The paper is organized in three sections besides this introduction. The next section, section 2, presents the portfolio theory that was applied to the futures markets and empiric procedures employed. Section 3 reports and discusses the empirical results, and section 4, the final section, offers our conclusions.


2. Methodology

2.1. Theoretical model

Assuming that the hedger is a risk averse investor with a portfolio composed by two assets: one in the cash market and one in the futures market. Admit that the hedger’s objective is to minimize of risk as expressed by negative revenue variation. As Blank et al. (1991) and Stoll and Whaley (1993) show, the revenue of a hedging trader is given by:

R h = V(p’2-p1)-F(f’2-f1)



R h is the revenue in a portfolio with positions in both futures and cash markets;

V is the size of the position in the cash market;

(p’2-p1) is the price difference in the cash market from period 1 to period 2;

F is the size of the position in the futures market; and

(f’2-f1) is the price difference in the futures market between periods 1 and 2.

Solving expression (1) for V, one obtains

R h / V = (p’2-p1)-h(f’2-f1)


where h is the hedge ratio (F/V).

By applying the property of the variance of a sum to equation (2), the variance of the revenue by unit of product is obtained:

s h2 = s p2 –2h s p f + h2s f2



s h2 is the variance of the revenue for unit of product;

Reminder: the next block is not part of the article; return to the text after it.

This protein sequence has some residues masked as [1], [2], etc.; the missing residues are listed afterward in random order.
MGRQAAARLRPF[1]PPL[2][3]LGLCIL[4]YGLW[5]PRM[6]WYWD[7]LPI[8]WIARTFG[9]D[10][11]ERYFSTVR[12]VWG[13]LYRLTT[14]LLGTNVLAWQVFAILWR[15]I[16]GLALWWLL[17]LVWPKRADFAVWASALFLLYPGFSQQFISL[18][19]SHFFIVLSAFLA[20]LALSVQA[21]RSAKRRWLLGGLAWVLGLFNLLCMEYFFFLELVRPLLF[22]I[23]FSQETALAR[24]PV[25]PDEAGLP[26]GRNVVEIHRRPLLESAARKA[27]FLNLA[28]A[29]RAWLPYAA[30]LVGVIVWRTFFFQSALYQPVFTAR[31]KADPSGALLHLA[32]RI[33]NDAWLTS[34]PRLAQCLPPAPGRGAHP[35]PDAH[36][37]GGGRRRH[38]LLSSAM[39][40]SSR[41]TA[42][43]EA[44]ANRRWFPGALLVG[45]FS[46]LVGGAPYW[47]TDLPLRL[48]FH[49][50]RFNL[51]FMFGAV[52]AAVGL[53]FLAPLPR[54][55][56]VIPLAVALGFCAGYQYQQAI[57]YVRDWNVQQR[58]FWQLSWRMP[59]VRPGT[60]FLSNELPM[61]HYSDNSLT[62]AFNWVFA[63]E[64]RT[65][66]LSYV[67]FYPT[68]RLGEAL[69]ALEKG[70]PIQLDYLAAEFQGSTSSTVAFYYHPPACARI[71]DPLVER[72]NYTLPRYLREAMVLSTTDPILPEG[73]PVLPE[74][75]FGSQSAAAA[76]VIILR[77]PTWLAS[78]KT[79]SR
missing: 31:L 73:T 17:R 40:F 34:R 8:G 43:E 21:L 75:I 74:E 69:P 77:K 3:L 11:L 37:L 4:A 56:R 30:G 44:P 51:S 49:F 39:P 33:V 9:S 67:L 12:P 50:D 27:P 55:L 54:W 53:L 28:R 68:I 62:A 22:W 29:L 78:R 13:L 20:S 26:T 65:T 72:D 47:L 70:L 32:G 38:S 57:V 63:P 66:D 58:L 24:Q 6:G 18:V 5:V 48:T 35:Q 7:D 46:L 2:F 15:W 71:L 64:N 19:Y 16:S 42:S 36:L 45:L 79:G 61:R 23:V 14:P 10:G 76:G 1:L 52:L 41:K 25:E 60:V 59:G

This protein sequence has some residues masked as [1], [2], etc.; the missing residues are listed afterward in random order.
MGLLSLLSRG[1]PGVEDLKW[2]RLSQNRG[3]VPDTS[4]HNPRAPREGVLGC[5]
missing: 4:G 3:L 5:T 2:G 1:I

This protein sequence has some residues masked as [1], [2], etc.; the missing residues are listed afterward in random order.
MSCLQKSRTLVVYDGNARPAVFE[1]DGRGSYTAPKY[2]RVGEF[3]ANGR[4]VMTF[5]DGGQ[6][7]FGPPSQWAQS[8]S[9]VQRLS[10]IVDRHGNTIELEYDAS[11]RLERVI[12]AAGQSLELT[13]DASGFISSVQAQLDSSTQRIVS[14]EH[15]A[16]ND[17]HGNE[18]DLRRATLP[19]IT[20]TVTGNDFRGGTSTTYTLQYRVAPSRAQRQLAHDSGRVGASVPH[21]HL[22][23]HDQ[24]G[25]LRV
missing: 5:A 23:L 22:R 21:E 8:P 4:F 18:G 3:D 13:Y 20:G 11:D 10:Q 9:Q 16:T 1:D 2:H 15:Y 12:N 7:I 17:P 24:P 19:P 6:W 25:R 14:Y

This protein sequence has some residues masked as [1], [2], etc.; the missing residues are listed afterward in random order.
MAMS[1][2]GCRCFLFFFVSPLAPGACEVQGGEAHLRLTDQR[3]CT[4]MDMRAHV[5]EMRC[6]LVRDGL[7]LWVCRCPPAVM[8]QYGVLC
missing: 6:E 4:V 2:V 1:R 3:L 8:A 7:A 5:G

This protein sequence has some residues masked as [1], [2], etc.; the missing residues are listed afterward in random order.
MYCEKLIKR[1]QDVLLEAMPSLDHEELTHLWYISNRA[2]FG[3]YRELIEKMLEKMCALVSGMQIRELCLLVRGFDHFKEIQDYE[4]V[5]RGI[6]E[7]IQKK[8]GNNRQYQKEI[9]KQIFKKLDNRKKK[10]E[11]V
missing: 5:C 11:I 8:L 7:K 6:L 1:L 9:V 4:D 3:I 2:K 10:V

s p2 is the variance of the price change in the cash market;

s p f is the covariance between price changes in the cash market and in the futures market; and

s f 2 is the variance of the change of the futures price.

From the first order condition for minimizing revenue variance, the optimum hedge ratio (h *) is obtained by deriving the revenue variance with regard to h:

s h2 / h= -2s p f + 2h s f 2 =0 ,

s p f = h s f 2 ,

h* = s p f / s f 2


Therefore, the optimum hedge ratio, h*, depends on the covariance between the change in futures price and cash price and on the variance of the futures price.

The same model allows the calculation of hedging effectiveness, which is the proportion of revenue variance that can be eliminated through the adoption of a portfolio with the optimum hedge ratio. Mathematically, hedging effectiveness can be represented as:

where Var(h *) is the variance in the revenue from a portfolio with the optimum hedge ratio, and Var(p) is the variance of revenue from a portfolio without a hedge.

Var(p) is the same as the variance of the change of the cash price s 2p, since the variance of revenue without hedging depends only on the behavior of the cash price. Var(h*) can be obtained by substituting (4) in (3):


Recalling that the linear correlation (r) between two variables is the ratio between their covariance and the product of their respective standard deviations [r pf=(s pf/s fs p)], one can multiply and divide the last element of the equation above for s 2p to obtain a formula involving the correlation:

Substituting s 2p and (6) into (5) one gets